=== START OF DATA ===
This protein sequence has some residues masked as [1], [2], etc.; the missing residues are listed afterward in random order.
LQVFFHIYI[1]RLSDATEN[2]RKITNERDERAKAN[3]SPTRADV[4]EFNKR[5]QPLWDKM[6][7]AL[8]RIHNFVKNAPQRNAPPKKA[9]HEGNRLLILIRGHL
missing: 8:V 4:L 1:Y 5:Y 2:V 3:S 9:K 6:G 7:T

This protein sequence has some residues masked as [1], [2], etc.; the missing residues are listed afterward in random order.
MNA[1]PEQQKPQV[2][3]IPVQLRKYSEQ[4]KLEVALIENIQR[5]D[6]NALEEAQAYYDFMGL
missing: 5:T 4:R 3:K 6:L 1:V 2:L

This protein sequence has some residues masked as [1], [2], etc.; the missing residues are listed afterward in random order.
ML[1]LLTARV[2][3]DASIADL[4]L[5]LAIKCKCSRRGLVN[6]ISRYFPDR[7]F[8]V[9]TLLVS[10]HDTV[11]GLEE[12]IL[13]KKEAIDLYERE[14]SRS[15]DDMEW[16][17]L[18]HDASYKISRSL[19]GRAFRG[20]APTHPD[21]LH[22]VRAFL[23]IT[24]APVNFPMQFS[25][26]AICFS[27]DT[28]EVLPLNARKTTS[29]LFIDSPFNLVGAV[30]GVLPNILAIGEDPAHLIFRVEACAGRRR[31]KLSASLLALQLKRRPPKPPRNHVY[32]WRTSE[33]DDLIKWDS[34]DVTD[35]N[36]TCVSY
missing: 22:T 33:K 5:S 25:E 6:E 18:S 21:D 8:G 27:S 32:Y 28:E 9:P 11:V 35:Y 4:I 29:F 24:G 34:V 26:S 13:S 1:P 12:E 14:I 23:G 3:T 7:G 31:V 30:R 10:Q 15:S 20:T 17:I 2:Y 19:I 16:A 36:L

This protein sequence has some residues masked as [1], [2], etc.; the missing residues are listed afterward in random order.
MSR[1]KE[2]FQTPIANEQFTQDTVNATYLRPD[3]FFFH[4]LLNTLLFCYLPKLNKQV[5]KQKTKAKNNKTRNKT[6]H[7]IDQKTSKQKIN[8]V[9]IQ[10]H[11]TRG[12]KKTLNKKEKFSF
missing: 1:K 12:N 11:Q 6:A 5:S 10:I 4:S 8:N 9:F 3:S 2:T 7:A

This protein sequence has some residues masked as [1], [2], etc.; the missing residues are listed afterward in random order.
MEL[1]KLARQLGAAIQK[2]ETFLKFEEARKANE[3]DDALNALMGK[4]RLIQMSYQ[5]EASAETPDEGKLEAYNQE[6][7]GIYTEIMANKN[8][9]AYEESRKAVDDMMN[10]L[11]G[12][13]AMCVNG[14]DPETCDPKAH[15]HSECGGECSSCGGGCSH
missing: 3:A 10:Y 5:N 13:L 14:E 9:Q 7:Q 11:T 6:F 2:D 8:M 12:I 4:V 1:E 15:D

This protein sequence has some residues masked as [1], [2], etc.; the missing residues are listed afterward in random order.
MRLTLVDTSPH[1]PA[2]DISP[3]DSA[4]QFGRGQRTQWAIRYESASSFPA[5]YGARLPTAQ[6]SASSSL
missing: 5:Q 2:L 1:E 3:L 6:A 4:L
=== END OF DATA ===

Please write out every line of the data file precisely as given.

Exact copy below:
This protein sequence has some residues masked as [1], [2], etc.; the missing residues are listed afterward in random order.
LQVFFHIYI[1]RLSDATEN[2]RKITNERDERAKAN[3]SPTRADV[4]EFNKR[5]QPLWDKM[6][7]AL[8]RIHNFVKNAPQRNAPPKKA[9]HEGNRLLILIRGHL
missing: 8:V 4:L 1:Y 5:Y 2:V 3:S 9:K 6:G 7:T

This protein sequence has some residues masked as [1], [2], etc.; the missing residues are listed afterward in random order.
MNA[1]PEQQKPQV[2][3]IPVQLRKYSEQ[4]KLEVALIENIQR[5]D[6]NALEEAQAYYDFMGL
missing: 5:T 4:R 3:K 6:L 1:V 2:L

This protein sequence has some residues masked as [1], [2], etc.; the missing residues are listed afterward in random order.
ML[1]LLTARV[2][3]DASIADL[4]L[5]LAIKCKCSRRGLVN[6]ISRYFPDR[7]F[8]V[9]TLLVS[10]HDTV[11]GLEE[12]IL[13]KKEAIDLYERE[14]SRS[15]DDMEW[16][17]L[18]HDASYKISRSL[19]GRAFRG[20]APTHPD[21]LH[22]VRAFL[23]IT[24]APVNFPMQFS[25][26]AICFS[27]DT[28]EVLPLNARKTTS[29]LFIDSPFNLVGAV[30]GVLPNILAIGEDPAHLIFRVEACAGRRR[31]KLSASLLALQLKRRPPKPPRNHVY[32]WRTSE[33]DDLIKWDS[34]DVTD[35]N[36]TCVSY
missing: 22:T 33:K 5:S 25:E 6:E 18:S 21:D 8:G 27:S 32:Y 28:E 9:P 11:V 35:Y 4:I 29:F 24:G 34:V 26:S 13:S 1:P 12:E 14:I 23:G 3:T 7:G 31:V 30:R 10:Q 15:S 20:T 17:I 2:Y 19:I 16:A 36:L

This protein sequence has some residues masked as [1], [2], etc.; the missing residues are listed afterward in random order.
MSR[1]KE[2]FQTPIANEQFTQDTVNATYLRPD[3]FFFH[4]LLNTLLFCYLPKLNKQV[5]KQKTKAKNNKTRNKT[6]H[7]IDQKTSKQKIN[8]V[9]IQ[10]H[11]TRG[12]KKTLNKKEKFSF
missing: 1:K 12:N 11:Q 6:A 5:S 10:I 4:S 8:N 9:F 3:S 2:T 7:A

This protein sequence has some residues masked as [1], [2], etc.; the missing residues are listed afterward in random order.
MEL[1]KLARQLGAAIQK[2]ETFLKFEEARKANE[3]DDALNALMGK[4]RLIQMSYQ[5]EASAETPDEGKLEAYNQE[6][7]GIYTEIMANKN[8][9]AYEESRKAVDDMMN[10]L[11]G[12][13]AMCVNG[14]DPETCDPKAH[15]HSECGGECSSCGGGCSH
missing: 3:A 10:Y 5:N 13:L 14:E 9:Q 7:Q 11:T 6:F 2:D 8:M 12:I 4:V 1:E 15:D

This protein sequence has some residues masked as [1], [2], etc.; the missing residues are listed afterward in random order.
MRLTLVDTSPH[1]PA[2]DISP[3]DSA[4]QFGRGQRTQWAIRYESASSFPA[5]YGARLPTAQ[6]SASSSL
missing: 5:Q 2:L 1:E 3:L 6:A 4:L